2 Proposed Methodology and Discussion

In the previous work, we developed a binary classifier inspired by Quantum Detection Theory by Di Buccio et al. (2018). The main task was to identify whether a document belongs to a given topic or not. We used Reuters215781 in order to check the performance of our model. Our proposed binary classifier model inspired from quantum detection theory performed very well in terms of recall and F-measures for most of the topics. An experiment was done on the small dataset so work is still in progress. Our algorithm works as follows: it starts by computing the density operators and from positive and negative samples, respectively. In order to achieve this, for a particular feature, we first compute the number of documents with non-zero values in the feature. In this way, one vector is generated from each class, thus obtaining two vectors which are respectively denoted as and . These vectors can be regarded as a representation of the feature statistics among a class. We normalize the vectors and compute the outer spaces in order to obtain the density operators and :


We computed the projection operator according to the eigen decomposition described in (Melucci, 2015), that is,


where is the prior probability of the negative class and . Moreover, is the positive eigenvalue corresponding to which represents the subspaces of the vectors representing the documents to be accepted in the target class.

In this extended abstract, our main goal is to develop multi class classifier. We generally use the terminology ”multinomial classification or multi-class classification” when we have a classification problem for classifying observations or instances into one of three or more classes.

The main theory behind quantum inspired multi-class classification is as follows: The choice among the hypotheses, which the asserts ”The system has the density operator ,” in which can be based on the result of the measurement of commuting operators , making a resolution of identity operator :


Our problem is getting the set of projectors so that the choice among the hypothesis can be made with the minimum average cost. It will assist in the event of Quantum Detection Theory, in constructing and estimating the best receiver for the communications system. In this, messages are coded into an alphabets of 3 or more symbols, and a distinct signal is transmitted for each.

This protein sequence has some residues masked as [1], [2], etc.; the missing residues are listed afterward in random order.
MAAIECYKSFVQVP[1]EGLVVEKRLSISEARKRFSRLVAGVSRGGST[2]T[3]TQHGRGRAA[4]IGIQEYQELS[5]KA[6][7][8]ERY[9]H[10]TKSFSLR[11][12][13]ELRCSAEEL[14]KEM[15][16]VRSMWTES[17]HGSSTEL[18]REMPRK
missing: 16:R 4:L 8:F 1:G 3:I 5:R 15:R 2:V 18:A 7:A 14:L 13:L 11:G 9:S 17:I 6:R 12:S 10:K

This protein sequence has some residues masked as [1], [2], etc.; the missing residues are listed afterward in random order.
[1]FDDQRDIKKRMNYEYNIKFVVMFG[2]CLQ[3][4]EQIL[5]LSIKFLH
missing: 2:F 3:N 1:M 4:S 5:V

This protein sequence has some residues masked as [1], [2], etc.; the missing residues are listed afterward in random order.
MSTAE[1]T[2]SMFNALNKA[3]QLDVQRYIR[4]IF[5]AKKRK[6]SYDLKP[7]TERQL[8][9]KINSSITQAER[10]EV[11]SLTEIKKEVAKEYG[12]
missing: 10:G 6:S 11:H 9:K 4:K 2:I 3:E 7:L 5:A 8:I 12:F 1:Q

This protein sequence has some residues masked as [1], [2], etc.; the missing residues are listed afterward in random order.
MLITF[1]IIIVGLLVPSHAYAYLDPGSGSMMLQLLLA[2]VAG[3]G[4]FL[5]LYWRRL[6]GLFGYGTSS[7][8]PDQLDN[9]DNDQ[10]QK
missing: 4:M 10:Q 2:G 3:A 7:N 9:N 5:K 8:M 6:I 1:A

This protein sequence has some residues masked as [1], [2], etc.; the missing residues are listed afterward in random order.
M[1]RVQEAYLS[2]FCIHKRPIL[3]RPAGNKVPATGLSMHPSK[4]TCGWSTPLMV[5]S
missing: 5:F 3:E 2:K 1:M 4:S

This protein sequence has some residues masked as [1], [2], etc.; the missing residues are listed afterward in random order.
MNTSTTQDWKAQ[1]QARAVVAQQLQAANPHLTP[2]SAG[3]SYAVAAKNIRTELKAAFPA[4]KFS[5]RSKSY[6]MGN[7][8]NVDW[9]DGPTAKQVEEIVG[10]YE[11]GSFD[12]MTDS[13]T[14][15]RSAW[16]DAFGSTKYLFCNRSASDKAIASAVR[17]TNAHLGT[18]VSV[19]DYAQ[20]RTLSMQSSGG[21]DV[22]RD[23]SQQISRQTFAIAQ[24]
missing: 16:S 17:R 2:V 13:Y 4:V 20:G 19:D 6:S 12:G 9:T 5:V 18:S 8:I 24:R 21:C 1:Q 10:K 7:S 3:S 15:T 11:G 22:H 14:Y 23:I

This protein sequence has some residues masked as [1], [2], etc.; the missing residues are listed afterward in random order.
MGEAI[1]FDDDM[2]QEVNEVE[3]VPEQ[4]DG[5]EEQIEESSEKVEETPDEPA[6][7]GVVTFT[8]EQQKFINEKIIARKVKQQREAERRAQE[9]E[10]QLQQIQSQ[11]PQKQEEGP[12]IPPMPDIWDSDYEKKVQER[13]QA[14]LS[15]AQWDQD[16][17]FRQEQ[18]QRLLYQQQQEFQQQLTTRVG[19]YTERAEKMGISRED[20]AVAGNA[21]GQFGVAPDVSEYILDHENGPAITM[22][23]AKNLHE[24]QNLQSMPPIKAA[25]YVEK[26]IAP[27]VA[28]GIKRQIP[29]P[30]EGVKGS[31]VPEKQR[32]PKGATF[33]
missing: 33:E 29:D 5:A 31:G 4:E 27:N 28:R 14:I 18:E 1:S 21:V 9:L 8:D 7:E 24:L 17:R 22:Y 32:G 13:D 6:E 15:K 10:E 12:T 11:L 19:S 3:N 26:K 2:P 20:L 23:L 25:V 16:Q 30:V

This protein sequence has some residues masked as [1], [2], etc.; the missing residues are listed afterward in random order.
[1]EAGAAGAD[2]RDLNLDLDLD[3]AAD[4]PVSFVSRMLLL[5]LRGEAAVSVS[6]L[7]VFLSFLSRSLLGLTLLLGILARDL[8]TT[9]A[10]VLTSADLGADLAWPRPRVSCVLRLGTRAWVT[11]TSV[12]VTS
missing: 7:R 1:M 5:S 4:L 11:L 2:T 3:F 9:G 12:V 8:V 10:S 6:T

Assume is the prior probability of the hypothesis , and is the cost for choosing when is correct. So the average cost per decision can be described as,


which has to be minimized by the set of given commuting projection operators . In particular, , , , can be approximate to the average probability of error.

In each hypotheses, the state of the system is in pure state , so the projection operator will have such form, . Here is the linear combination of the the given state . The main problem is to find the set of projectors minimizing the average cost when more than two categories or hypotheses are available; the solution can be a generalization of the solution of the problem of finding the set of projectors in the event of two categories.

3 Conclusion and Future Works

Although research work is still in progress we are testing a multi class classifier based on Quantum Detection Theory and we expect that it is possible to develop such a model. In order to learn about Quantum Detection Theory (QDT) and classification tasks in more detail, these works may be beneficial and a basis for developing this model. (Helstrom, 1971; Yuen et al., 1975; Helstrom, 1969, 1972; Eldar and Forney, 2001; Helstrom and Kennedy, 1974; Helstrom, 1968; Holevo, 1998; Vilnrotter and Lau, 2001; Di Buccio and Melucci, n.d.; Melucci, n.d.; Melucci et al., 2012; Melucci and van Rijsbergen, 2011; Melucci and Baeza-Yates, 2011; Melucci, 2018, 2017; Nanni and Melucci, 2016)


This work is supported by the Quantum Access and Retrieval Theory (QUARTZ) project, which has received funding from the European Union’s Horizon 2020 research and innovation programme under the Marie Sklodowska-Curie grant agreement No 721321.